We've heard that Google intended to really make a push for greater corporate adoption with the L release, and the company touched on some of its plans in today's keynote. It confirmed that Android will empower companies to separate personal data from work data using containers without outside companies having to apply additional code to their devices. Interestingly, this comes thanks in part to Samsung, which has contributed some of its KNOX code to the next version of Android. Read More
Google has bought Divide, a startup that secures smartphones to make them enterprise-friendly. It uses containers, a concept that should not sound unfamiliar around these parts thanks to the likes of Samsung KNOX. The approach separates a user's personal data from work-related files, effectively isolating them from one another on the same device. Google's purchase could imply a desire to tighten up Android's security out of the box and better attract the interest of enterprise customers. Read More
Microsoft has been showing a little more love to Android as of late with the release of apps like Remote Desktop and Xbox Music. Now the business set is getting some attention with the new Dynamics CRM app.
If you've never heard of Dynamics DRM, you probably don't have any use for it. CRM stands for customer relationship management – it's a tool for tracking sales, supporting users, and managing business relationships. Read More
You might remember mention of a new AT&T service called Toggle last month, a service which promised to allow enterprise users to access corporate email, calendars and contacts securely from whatever Android device they choose to purchase, while separately maintaining their personal data. AT&T's official Toggle app hit the Android Market today, heralding the beginning of the service, and bringing hugely useful functionality to enterprise users concerned with keeping their business and personal activities separate. Read More
From today's "probably should have seen it coming" pile, Engadget has come into possession of what looks like a presentation slide for a ruggedized Android tablet being developed by Motorola:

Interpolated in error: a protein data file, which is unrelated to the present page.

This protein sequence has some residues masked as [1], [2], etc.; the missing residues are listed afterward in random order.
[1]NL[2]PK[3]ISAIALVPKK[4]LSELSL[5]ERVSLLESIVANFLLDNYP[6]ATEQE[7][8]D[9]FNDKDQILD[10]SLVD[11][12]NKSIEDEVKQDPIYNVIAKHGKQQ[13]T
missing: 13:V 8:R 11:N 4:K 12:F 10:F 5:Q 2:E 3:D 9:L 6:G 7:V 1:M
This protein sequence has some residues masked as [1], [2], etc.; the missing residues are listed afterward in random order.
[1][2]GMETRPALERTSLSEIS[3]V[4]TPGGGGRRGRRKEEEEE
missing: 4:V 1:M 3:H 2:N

I know, the text is illegible, so here are the main points to take home:
- 7" capacitive LCD
- 1GHz dual-core TI OMAP processor
- 1GB RAM, 8GB NAND onboard storage
- Android 2.3 Gingerbread
- 8MP rear camera, 1.3MP front camera
- Stylus for signature capture
- Removable battery good for 5.5 hours of video
- Can withstand 4' drop onto plywood (oak, cherry, ash, maple certifications pending)
- Works in temperatures of 0-50 degrees Celsius
- Tons of enterprise-friendly security
- Fingerprint scanner
This device is clearly targeted towards business, and probably specifically towards businesses with employees out in the field, where the tablet's ruggedized nature will protect it from the harsh, plywood-filled world. Read More
Yesterday, Macworld ran an article on Android's popularity among US businesses. In a survey of over 1,600 corporations, Android's growth is more than 20 times higher than that of the iPhone. In fact, 16% of respondents said their firms are already using Android devices, up from 10% just three months earlier. By contrast, iPhone use increased to 31%, up from 30% - growing, but not nearly as fast as Android.
Still, despite the fact that Android has experienced significantly more growth in the past few months, keep in mind that the iPhone already has nearly twice the market share of Android. Read More
Looks like Verizon is pushing Android for enterprise pretty hard: they've inked a deal with Good Technology and are bringing some pretty major enterprise features to Android. Specifically, the company provides encrypted and high security email, messaging, and mobile access, as well as features such as remote wipe.
Good is a fairly major player in the enterprise space: in the first half of 2010 alone, they added 1,500 enterprise clients. Read More